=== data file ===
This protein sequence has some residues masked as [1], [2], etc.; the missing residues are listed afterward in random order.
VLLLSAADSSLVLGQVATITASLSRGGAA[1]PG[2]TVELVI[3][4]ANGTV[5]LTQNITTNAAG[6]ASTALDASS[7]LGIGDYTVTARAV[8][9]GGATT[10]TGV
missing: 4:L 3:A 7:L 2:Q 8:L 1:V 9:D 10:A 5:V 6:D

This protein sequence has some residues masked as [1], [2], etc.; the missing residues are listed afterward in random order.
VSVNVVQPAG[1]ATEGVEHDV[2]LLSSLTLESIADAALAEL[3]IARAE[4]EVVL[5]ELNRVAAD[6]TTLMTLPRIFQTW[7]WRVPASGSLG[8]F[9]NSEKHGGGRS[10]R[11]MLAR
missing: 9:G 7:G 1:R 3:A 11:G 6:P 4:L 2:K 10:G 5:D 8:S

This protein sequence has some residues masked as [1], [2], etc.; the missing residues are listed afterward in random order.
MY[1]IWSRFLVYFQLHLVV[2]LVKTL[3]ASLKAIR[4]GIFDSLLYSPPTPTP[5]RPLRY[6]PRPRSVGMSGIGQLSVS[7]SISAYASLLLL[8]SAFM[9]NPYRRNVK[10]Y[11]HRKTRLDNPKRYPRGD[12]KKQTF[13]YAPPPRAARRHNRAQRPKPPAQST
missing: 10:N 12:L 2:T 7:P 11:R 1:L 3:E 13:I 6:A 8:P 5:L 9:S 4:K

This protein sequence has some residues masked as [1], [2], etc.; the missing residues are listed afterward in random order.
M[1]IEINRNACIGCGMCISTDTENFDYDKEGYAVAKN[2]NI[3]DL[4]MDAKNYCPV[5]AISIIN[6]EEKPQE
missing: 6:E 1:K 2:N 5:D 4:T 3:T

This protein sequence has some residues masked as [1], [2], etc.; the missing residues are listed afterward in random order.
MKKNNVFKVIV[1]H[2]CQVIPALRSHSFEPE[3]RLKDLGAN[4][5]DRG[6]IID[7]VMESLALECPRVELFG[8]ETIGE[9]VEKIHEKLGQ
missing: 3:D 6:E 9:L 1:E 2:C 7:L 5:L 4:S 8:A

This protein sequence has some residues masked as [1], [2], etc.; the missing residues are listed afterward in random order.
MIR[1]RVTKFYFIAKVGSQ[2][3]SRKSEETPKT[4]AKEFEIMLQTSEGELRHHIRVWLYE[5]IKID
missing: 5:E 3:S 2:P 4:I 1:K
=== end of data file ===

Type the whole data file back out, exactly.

This protein sequence has some residues masked as [1], [2], etc.; the missing residues are listed afterward in random order.
VLLLSAADSSLVLGQVATITASLSRGGAA[1]PG[2]TVELVI[3][4]ANGTV[5]LTQNITTNAAG[6]ASTALDASS[7]LGIGDYTVTARAV[8][9]GGATT[10]TGV
missing: 4:L 3:A 7:L 2:Q 8:L 1:V 9:D 10:A 5:V 6:D

This protein sequence has some residues masked as [1], [2], etc.; the missing residues are listed afterward in random order.
VSVNVVQPAG[1]ATEGVEHDV[2]LLSSLTLESIADAALAEL[3]IARAE[4]EVVL[5]ELNRVAAD[6]TTLMTLPRIFQTW[7]WRVPASGSLG[8]F[9]NSEKHGGGRS[10]R[11]MLAR
missing: 9:G 7:G 1:R 3:A 11:G 6:P 4:L 2:K 10:G 5:D 8:S

This protein sequence has some residues masked as [1], [2], etc.; the missing residues are listed afterward in random order.
MY[1]IWSRFLVYFQLHLVV[2]LVKTL[3]ASLKAIR[4]GIFDSLLYSPPTPTP[5]RPLRY[6]PRPRSVGMSGIGQLSVS[7]SISAYASLLLL[8]SAFM[9]NPYRRNVK[10]Y[11]HRKTRLDNPKRYPRGD[12]KKQTF[13]YAPPPRAARRHNRAQRPKPPAQST
missing: 10:N 12:L 2:T 7:P 11:R 1:L 3:E 13:I 6:A 8:P 5:L 9:S 4:K

This protein sequence has some residues masked as [1], [2], etc.; the missing residues are listed afterward in random order.
M[1]IEINRNACIGCGMCISTDTENFDYDKEGYAVAKN[2]NI[3]DL[4]MDAKNYCPV[5]AISIIN[6]EEKPQE
missing: 6:E 1:K 2:N 5:D 4:T 3:T

This protein sequence has some residues masked as [1], [2], etc.; the missing residues are listed afterward in random order.
MKKNNVFKVIV[1]H[2]CQVIPALRSHSFEPE[3]RLKDLGAN[4][5]DRG[6]IID[7]VMESLALECPRVELFG[8]ETIGE[9]VEKIHEKLGQ
missing: 3:D 6:E 9:L 1:E 2:C 7:L 5:L 4:S 8:A

This protein sequence has some residues masked as [1], [2], etc.; the missing residues are listed afterward in random order.
MIR[1]RVTKFYFIAKVGSQ[2][3]SRKSEETPKT[4]AKEFEIMLQTSEGELRHHIRVWLYE[5]IKID
missing: 5:E 3:S 2:P 4:I 1:K